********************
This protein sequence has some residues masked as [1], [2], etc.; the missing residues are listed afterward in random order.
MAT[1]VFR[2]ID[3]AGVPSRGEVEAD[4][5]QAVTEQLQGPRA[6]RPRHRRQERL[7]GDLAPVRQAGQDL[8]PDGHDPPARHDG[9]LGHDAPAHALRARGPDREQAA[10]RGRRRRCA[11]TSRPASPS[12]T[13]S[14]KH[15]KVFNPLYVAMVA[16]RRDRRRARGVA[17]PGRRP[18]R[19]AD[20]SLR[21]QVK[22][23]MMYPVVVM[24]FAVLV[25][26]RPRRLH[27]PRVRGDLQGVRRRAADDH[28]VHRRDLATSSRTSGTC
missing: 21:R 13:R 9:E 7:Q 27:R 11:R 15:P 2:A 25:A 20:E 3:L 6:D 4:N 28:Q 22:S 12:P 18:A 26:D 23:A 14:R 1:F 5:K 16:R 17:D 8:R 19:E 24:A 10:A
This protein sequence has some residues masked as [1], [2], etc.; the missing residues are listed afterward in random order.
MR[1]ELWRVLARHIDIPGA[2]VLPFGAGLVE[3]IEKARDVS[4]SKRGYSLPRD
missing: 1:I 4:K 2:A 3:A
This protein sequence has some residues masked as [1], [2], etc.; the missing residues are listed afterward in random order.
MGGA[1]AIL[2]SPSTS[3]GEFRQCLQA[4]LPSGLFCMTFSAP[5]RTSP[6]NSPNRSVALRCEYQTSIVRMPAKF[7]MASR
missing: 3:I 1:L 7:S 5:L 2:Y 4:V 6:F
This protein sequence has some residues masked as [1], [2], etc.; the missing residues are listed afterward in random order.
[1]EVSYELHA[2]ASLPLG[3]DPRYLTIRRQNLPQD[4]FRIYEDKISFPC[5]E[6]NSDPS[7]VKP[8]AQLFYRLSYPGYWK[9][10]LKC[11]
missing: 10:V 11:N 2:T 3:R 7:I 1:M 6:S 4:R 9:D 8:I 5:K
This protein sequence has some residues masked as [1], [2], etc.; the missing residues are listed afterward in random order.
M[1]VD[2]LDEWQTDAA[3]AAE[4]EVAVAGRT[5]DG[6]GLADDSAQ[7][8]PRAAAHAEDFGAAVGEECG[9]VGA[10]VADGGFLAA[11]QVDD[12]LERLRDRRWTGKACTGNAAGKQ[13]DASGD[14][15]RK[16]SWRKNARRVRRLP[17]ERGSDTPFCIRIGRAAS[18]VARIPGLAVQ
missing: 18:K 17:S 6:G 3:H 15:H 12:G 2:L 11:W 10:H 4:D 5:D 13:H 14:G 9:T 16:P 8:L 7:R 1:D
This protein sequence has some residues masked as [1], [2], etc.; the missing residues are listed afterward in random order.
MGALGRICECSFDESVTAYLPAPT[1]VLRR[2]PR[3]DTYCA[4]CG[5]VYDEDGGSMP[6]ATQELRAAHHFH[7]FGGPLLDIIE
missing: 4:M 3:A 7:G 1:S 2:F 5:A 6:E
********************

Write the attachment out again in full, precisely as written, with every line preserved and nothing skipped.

This protein sequence has some residues masked as [1], [2], etc.; the missing residues are listed afterward in random order.
MAT[1]VFR[2]ID[3]AGVPSRGEVEAD[4][5]QAVTEQLQGPRA[6]RPRHRRQERL[7]GDLAPVRQAGQDL[8]PDGHDPPARHDG[9]LGHDAPAHALRARGPDREQAA[10]RGRRRRCA[11]TSRPASPS[12]T[13]S[14]KH[15]KVFNPLYVAMVA[16]RRDRRRARGVA[17]PGRRP[18]R[19]AD[20]SLR[21]QVK[22][23]MMYPVVVM[24]FAVLV[25][26]RPRRLH[27]PRVRGDLQGVRRRAADDH[28]VHRRDLATSSRTSGTC
missing: 21:R 13:R 9:E 7:Q 27:R 11:R 15:P 2:A 25:A 20:E 3:L 6:D 4:N 28:Q 22:S 12:P 18:A 26:D 23:A 14:R 1:F 5:K 16:R 17:D 8:R 19:E 24:A 10:A
This protein sequence has some residues masked as [1], [2], etc.; the missing residues are listed afterward in random order.
MR[1]ELWRVLARHIDIPGA[2]VLPFGAGLVE[3]IEKARDVS[4]SKRGYSLPRD
missing: 1:I 4:K 2:A 3:A
This protein sequence has some residues masked as [1], [2], etc.; the missing residues are listed afterward in random order.
MGGA[1]AIL[2]SPSTS[3]GEFRQCLQA[4]LPSGLFCMTFSAP[5]RTSP[6]NSPNRSVALRCEYQTSIVRMPAKF[7]MASR
missing: 3:I 1:L 7:S 5:L 2:Y 4:V 6:F
This protein sequence has some residues masked as [1], [2], etc.; the missing residues are listed afterward in random order.
[1]EVSYELHA[2]ASLPLG[3]DPRYLTIRRQNLPQD[4]FRIYEDKISFPC[5]E[6]NSDPS[7]VKP[8]AQLFYRLSYPGYWK[9][10]LKC[11]
missing: 10:V 11:N 2:T 3:R 7:I 1:M 6:S 4:R 9:D 8:I 5:K
This protein sequence has some residues masked as [1], [2], etc.; the missing residues are listed afterward in random order.
M[1]VD[2]LDEWQTDAA[3]AAE[4]EVAVAGRT[5]DG[6]GLADDSAQ[7][8]PRAAAHAEDFGAAVGEECG[9]VGA[10]VADGGFLAA[11]QVDD[12]LERLRDRRWTGKACTGNAAGKQ[13]DASGD[14][15]RK[16]SWRKNARRVRRLP[17]ERGSDTPFCIRIGRAAS[18]VARIPGLAVQ
missing: 18:K 17:S 6:G 3:H 15:H 12:G 2:L 11:W 10:H 4:D 5:D 13:H 14:G 9:T 16:P 8:L 7:R 1:D
This protein sequence has some residues masked as [1], [2], etc.; the missing residues are listed afterward in random order.
MGALGRICECSFDESVTAYLPAPT[1]VLRR[2]PR[3]DTYCA[4]CG[5]VYDEDGGSMP[6]ATQELRAAHHFH[7]FGGPLLDIIE
missing: 4:M 3:A 7:G 1:S 2:F 5:A 6:E